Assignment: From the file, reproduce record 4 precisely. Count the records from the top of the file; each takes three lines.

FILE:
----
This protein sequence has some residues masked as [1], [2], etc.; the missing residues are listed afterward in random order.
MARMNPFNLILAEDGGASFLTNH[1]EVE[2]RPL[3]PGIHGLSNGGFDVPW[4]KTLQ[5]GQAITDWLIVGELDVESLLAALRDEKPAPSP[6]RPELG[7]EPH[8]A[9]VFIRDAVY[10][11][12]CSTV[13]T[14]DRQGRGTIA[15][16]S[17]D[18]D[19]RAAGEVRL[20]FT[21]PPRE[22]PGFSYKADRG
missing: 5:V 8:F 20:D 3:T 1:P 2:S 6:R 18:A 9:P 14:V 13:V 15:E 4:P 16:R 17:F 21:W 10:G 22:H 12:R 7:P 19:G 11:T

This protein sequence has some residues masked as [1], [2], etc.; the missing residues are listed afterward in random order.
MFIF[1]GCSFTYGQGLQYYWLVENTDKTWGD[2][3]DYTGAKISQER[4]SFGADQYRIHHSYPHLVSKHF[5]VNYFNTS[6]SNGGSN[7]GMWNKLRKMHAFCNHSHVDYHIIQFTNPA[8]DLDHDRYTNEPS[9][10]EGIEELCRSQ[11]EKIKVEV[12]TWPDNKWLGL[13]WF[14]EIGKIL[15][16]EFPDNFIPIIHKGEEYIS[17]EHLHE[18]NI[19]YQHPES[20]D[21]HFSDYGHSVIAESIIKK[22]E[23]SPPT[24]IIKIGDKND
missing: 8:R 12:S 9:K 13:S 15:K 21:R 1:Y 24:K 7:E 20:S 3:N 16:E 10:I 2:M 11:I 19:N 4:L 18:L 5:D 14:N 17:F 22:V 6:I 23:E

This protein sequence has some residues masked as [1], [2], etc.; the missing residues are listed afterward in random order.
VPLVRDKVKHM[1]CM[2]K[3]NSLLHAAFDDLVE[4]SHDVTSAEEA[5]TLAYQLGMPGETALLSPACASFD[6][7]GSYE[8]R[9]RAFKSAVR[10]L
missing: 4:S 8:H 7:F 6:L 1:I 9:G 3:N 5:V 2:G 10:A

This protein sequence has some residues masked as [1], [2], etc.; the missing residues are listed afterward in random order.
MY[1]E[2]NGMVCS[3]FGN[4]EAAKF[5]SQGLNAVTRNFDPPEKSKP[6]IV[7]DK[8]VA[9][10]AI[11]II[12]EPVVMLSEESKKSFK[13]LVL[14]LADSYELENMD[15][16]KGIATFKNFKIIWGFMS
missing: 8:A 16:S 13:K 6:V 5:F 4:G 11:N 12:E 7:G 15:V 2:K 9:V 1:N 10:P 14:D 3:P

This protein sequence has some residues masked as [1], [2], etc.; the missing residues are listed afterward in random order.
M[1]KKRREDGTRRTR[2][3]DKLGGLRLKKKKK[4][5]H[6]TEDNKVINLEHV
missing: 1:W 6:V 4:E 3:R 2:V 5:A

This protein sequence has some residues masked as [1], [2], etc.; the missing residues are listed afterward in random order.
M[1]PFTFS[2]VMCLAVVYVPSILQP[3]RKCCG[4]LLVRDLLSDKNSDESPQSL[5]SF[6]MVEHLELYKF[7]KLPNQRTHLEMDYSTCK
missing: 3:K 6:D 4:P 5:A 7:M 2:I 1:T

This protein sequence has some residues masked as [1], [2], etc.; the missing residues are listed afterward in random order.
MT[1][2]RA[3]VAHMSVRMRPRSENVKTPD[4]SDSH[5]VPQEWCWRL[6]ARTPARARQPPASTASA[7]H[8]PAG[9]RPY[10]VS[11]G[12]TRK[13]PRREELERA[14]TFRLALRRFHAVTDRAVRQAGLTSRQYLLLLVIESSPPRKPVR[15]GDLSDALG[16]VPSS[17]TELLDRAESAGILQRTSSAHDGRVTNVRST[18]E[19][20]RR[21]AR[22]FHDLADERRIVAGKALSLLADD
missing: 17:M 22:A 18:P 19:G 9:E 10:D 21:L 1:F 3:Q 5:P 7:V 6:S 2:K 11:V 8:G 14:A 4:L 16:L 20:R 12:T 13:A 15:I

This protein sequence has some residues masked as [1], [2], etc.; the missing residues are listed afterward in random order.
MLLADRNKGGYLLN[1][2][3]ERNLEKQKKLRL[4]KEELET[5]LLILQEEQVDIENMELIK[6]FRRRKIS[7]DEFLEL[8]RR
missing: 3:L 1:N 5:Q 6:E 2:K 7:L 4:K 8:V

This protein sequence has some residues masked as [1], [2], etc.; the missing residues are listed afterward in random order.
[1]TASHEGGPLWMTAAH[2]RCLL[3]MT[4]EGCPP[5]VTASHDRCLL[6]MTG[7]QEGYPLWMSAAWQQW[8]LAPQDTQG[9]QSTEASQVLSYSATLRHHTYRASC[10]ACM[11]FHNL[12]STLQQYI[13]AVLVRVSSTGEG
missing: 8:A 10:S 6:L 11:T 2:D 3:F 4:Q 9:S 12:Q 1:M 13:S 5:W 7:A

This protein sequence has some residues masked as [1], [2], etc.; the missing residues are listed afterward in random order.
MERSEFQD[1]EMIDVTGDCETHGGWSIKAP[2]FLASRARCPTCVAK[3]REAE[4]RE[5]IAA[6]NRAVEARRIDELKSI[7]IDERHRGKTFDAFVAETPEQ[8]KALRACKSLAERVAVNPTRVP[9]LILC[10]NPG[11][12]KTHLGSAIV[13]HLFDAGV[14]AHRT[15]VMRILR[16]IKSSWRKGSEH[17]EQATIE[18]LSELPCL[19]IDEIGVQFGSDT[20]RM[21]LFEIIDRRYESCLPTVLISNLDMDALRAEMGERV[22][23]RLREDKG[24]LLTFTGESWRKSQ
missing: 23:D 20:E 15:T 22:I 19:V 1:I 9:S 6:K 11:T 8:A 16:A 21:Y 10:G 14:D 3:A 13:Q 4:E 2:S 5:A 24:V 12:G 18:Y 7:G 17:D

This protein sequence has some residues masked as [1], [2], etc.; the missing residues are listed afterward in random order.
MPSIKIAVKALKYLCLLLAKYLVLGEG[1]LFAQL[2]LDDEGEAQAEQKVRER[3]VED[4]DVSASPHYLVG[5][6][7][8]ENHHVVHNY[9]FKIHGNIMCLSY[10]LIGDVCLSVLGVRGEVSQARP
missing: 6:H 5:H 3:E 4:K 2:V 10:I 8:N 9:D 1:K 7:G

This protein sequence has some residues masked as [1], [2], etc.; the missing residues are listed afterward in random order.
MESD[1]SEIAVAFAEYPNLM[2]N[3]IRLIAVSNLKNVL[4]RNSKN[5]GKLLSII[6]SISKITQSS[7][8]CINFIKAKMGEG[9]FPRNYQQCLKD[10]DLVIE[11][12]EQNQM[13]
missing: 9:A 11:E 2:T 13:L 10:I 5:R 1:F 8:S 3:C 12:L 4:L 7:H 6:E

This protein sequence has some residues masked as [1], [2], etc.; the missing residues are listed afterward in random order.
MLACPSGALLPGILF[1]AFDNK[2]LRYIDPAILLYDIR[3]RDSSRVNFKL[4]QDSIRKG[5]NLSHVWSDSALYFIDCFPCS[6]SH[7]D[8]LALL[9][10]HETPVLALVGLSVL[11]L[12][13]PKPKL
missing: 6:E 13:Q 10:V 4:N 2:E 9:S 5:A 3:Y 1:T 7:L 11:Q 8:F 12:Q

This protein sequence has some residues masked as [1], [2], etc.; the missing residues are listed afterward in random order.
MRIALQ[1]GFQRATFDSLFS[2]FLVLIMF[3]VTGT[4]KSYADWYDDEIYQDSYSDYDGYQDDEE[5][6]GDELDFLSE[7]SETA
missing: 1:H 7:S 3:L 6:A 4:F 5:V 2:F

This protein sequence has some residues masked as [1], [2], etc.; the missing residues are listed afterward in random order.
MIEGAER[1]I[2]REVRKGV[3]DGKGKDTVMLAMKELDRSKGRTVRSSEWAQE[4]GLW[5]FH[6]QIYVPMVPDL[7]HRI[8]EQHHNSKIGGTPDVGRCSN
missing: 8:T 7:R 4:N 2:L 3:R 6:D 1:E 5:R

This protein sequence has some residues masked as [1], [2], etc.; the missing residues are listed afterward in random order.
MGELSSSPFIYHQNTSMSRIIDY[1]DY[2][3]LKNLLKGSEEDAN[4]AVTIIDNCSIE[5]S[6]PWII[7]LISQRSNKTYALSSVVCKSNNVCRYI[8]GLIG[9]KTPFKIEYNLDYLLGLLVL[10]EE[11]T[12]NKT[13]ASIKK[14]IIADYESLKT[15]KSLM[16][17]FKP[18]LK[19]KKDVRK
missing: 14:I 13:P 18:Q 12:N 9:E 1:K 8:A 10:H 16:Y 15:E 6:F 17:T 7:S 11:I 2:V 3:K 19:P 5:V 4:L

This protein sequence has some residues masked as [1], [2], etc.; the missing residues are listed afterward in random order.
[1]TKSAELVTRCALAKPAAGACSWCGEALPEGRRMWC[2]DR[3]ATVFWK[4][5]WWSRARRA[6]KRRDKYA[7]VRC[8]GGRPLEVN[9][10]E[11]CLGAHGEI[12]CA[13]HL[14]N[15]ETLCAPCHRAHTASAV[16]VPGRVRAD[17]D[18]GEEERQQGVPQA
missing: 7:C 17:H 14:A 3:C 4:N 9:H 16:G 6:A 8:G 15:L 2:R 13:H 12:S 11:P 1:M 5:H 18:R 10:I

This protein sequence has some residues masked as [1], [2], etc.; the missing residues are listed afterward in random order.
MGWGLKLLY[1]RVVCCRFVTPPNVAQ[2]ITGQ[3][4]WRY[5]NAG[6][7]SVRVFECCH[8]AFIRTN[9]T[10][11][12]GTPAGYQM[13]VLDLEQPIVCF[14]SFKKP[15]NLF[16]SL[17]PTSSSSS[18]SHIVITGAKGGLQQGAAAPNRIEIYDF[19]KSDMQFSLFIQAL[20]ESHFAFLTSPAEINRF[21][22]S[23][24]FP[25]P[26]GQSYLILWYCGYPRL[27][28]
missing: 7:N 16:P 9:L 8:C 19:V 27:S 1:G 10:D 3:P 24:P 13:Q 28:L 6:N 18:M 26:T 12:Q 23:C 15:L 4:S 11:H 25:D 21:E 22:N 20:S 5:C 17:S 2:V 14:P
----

This protein sequence has some residues masked as [1], [2], etc.; the missing residues are listed afterward in random order.
MY[1]E[2]NGMVCS[3]FGN[4]EAAKF[5]SQGLNAVTRNFDPPEKSKP[6]IV[7]DK[8]VA[9][10]AI[11]II[12]EPVVMLSEESKKSFK[13]LVL[14]LADSYELENMD[15][16]KGIATFKNFKIIWGFMS
missing: 8:A 16:S 13:K 6:V 5:F 4:G 11:N 12:E 7:G 15:V 2:K 9:V 1:N 10:P 14:D 3:P